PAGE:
The Jumbled Production of “I Remember” Shows a New Path for AlunaGeorge
The sound of electronic duo AlunaGeorge (made up of Aluna Francis and George Reid) is built on experimental ideas with R&B underpinnings. On their debut album, soothing medleys and layered compositions carry an immediate vibrancy, and this is the template they seek to expand on with their new song “I Remember,” albeit the production goals seemingly lie farther out.
The collaboration with electronic producer, Flume (aka Harley Edward Streten), pairs Aluna’s wispy vocals with a calm, chill-out backdrop featuring jumbled voice clips (“ah yeah,” “oh,” “thief,” “I-iii-ii”) and intermittent echoes. The song’s initial lull has the production taking a heavy yet muted presence, but this breaks at the first chorus with stuttering keyboards that give way to a beating bass. These fluctuations give “I Remember” an unusual energy, distanced from the immediacy seen in AlunaGeorge’s past work.
These fluctuations give “I Remember” an unusual energy, distanced from the immediacy seen in AlunaGeorge’s past work.
The plainly-stated message on reminiscing about the past (“it’s how it sounds,” according to Aluna) establishes that “I Remember” is not a far cry from the duo’s norm, where subtle touches grow out of an absence of highbrow wit. Here, this similarity takes the form of parallelism: “Tiny love left unsaid/ Like grains of sand left in my bed” in the first verse, “Tiny love will attack/ As it gets bigger behind your back” in the second. It’s also evident with key lyric “The moment that I see your face,” where the “but” that should appear at the beginning goes unstated but is still sensed like a hanging variable. Where the song opposes their usual standard is in the lyrically quiet bridge, the reservation towards attractive hooks, and George’s unclear contributions on the production (due to the Flume feature).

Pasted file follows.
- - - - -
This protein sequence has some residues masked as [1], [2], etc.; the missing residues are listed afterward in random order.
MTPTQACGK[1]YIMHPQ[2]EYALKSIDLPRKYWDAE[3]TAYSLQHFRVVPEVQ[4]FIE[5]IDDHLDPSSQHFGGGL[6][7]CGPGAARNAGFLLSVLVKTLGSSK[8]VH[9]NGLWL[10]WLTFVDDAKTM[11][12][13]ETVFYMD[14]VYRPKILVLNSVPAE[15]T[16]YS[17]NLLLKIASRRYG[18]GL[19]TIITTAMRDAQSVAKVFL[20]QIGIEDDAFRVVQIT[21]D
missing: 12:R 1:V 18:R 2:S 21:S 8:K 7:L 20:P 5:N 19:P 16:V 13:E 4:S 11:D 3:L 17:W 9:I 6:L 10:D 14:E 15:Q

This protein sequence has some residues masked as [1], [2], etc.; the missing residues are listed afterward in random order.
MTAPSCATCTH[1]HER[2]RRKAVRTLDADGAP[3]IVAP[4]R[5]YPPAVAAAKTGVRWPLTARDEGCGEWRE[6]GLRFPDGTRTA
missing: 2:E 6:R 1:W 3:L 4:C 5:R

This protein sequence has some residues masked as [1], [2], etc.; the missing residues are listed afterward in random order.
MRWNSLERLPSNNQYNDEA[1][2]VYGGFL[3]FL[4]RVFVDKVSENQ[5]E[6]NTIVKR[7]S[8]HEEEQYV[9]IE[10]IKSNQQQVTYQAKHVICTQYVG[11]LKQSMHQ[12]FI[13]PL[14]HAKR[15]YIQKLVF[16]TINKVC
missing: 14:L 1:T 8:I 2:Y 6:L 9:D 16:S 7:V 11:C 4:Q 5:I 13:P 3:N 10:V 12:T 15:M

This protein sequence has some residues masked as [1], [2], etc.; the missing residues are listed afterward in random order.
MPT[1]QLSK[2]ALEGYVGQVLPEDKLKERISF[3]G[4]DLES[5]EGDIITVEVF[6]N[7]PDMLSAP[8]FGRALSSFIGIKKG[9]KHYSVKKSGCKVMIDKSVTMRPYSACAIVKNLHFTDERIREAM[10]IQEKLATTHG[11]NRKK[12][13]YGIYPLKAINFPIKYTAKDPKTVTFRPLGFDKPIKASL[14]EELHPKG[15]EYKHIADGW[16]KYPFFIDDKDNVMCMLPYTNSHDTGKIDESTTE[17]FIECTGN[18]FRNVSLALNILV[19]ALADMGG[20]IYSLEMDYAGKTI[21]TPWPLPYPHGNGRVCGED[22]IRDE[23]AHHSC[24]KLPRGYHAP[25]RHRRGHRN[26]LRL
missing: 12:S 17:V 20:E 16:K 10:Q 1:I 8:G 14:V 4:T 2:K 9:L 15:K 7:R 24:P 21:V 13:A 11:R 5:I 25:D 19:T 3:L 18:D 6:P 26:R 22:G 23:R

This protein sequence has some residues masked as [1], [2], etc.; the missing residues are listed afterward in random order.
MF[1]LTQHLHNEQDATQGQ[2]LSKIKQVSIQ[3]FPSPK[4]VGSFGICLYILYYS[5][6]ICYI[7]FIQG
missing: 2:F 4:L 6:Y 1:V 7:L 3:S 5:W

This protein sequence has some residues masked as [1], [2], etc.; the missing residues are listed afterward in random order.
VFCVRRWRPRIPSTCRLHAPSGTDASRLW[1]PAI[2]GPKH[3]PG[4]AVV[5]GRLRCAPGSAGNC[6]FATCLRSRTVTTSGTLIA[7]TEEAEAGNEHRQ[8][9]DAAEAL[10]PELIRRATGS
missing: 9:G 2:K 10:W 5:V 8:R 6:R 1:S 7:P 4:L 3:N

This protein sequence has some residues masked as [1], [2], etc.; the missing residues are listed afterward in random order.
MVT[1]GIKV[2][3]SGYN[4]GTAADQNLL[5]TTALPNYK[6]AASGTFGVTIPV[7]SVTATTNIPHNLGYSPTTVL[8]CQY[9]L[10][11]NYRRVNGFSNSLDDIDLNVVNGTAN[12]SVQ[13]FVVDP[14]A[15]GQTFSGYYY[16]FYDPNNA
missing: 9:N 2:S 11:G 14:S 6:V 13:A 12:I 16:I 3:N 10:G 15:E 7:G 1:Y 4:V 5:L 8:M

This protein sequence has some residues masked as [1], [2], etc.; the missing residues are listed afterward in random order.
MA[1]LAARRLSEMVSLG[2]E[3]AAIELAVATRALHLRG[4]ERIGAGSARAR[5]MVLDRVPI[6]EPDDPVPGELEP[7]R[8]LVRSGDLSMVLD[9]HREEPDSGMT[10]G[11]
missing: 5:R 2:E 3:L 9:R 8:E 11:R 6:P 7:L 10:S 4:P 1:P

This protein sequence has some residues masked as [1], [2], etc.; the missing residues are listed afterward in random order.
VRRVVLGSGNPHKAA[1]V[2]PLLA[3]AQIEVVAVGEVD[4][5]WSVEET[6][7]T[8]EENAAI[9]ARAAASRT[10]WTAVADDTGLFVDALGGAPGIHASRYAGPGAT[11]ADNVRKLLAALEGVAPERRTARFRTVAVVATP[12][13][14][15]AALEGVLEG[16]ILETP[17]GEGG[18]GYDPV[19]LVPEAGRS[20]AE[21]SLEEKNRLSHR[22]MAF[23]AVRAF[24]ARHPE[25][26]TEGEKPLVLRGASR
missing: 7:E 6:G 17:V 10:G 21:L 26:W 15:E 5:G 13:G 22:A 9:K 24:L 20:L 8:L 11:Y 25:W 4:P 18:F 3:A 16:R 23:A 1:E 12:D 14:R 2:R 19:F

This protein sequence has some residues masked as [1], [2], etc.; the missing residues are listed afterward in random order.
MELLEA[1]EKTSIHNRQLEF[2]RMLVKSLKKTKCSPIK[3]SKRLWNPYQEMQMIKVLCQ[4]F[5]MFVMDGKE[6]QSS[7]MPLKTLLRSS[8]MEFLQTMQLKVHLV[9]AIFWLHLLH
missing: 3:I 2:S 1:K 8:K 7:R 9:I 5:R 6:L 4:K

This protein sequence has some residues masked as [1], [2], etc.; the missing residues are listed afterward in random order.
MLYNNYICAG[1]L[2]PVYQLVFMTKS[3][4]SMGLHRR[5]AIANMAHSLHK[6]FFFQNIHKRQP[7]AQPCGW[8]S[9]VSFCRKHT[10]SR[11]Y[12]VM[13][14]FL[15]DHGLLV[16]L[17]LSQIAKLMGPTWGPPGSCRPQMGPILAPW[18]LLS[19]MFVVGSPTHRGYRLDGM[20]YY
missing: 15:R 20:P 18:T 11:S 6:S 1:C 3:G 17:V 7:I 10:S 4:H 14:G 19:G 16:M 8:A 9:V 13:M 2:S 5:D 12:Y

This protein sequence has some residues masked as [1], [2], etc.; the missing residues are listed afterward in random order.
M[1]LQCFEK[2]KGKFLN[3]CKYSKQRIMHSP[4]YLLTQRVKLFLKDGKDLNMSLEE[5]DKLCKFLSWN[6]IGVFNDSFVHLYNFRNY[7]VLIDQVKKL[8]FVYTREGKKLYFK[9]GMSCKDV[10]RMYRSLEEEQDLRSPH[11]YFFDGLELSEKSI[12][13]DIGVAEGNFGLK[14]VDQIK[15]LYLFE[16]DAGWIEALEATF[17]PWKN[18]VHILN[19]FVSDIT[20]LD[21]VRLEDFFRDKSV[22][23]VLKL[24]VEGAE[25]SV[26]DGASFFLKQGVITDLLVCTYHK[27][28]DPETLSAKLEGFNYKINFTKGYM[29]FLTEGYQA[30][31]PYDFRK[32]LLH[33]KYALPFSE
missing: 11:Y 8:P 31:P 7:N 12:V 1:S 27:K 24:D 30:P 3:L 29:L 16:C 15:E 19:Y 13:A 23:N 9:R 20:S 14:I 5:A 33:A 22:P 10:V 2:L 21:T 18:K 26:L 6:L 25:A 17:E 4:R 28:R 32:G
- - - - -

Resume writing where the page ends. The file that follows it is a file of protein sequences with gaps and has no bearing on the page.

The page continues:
Intriguing music videos often accompany the group’s songs, and the same is true with the one for “I Remember,” told through chopped footage filmed in a single take from a fixed viewpoint. Up to the end of the first chorus, Aluna casually jumps about an open apartment before falling asleep, but during the second verse, Aluna’s boyfriend is seen in the same space leisurely spending time with her. By the video’s conclusion, steady cuts between the two “realities” relay her state of reflection and strong wish to relive the past.
George normally is a key character in the storytelling of their videos, but he’s completely unseen here — unless he’s the neon flamingo, as some have conjectured. It reflects a different era for the group rather than a continuation, as George is retreating to a background role for unknown reasons. Hopefully it won’t dilute their sound when the new album releases in September.